While the overall divorce rate in the United States has declined over the past three decades, the trend is actually increasing for couples over the age of 50.
So-called “gray” divorces have doubled since the 1990s, which coincides with baby boomers starting to turn 50. Divorcing later in life can be incredibly challenging for couples who, in many cases, have spent decades together.
Five financial considerations
Divorce is emotionally difficult for anyone, but especially those who have spent years sharing their lives, raising children and possibly grandchildren. But it also leads to financial concerns, especially if one spouse has been the primary wage earner. The main income issues to consider are:
- Dividing retirement benefits: Pensions, 401(k)s and IRAs are considered marital assets in Minnesota. Generally, only the amount earned during the time of the marriage is divided.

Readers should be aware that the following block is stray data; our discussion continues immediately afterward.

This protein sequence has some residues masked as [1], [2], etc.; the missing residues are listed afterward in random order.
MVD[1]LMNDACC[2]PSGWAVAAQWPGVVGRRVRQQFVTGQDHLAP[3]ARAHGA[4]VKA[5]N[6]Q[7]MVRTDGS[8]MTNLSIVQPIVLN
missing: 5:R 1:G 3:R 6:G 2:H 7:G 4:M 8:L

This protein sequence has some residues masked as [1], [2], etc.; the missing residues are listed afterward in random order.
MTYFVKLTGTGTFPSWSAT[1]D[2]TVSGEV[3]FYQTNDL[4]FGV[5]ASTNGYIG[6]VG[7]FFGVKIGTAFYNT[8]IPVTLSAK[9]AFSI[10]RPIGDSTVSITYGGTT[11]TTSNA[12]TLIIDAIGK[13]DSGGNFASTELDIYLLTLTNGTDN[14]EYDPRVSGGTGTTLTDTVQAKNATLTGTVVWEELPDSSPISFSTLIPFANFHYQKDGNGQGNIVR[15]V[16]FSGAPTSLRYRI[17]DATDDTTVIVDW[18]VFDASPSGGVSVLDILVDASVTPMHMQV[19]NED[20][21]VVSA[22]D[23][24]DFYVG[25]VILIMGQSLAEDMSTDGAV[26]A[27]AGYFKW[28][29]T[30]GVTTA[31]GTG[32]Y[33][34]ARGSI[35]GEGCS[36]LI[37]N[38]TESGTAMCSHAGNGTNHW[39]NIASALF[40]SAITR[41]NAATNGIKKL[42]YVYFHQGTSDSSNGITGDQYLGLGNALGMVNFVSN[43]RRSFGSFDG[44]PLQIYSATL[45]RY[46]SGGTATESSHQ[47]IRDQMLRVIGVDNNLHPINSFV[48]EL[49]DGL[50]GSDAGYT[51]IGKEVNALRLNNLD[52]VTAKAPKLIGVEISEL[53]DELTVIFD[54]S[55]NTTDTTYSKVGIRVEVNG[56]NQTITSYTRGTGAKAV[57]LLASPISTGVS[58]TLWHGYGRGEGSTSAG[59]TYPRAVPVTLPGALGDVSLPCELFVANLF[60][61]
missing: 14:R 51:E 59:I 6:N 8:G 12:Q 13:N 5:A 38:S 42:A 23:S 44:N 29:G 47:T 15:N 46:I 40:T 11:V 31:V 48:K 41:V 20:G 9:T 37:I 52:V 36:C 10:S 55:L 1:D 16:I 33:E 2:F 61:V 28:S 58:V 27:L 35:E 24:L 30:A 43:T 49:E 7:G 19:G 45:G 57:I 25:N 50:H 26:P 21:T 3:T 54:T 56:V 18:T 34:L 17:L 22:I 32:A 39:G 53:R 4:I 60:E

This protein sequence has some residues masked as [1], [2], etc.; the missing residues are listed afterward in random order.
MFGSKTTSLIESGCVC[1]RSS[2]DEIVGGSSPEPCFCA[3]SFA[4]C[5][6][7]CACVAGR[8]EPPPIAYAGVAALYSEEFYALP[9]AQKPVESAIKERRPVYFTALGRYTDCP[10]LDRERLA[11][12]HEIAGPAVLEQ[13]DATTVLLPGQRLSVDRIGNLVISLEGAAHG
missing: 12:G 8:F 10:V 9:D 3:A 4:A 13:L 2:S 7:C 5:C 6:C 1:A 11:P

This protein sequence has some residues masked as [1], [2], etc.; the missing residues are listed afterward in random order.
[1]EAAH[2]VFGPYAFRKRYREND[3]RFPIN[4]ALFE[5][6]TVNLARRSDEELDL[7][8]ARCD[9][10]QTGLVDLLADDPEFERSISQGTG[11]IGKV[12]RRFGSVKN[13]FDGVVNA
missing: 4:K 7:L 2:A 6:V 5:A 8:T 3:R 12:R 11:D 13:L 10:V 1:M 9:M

- Social Security: Nonearning spouses over the age of 62 are entitled to receive a percentage of their former spouse’s benefits earned during the marriage.
- Marital assets: Minnesota is an equitable distribution state, meaning all property acquired during the marriage is “equitably” divided, which is typically determined by a court and may not be a 50/50 split.
- Health insurance: Most nonearning spouses are covered under their partner’s health insurance. For those too young to qualify for Medicare, this can be a considerable expense.
- Life insurance: Once a divorce is finalized, the spouse who owns a life insurance policy can remove the other party as a beneficiary, in most cases, adding to future concerns over financial security.
Focus on a brighter future
While divorce can be stressful for everyone, it’s often a necessary and positive step leading to a better life. These issues can be complicated. That’s why it is essential to work with an experienced family law attorney who will advocate for your best interests.
A knowledgeable attorney understands how to divide complicated assets, so you receive your fair share. Your lawyer will diligently work to find an agreement either by negotiating, utilizing collaborative divorce, or by fighting aggressively in court to secure the best possible outcome.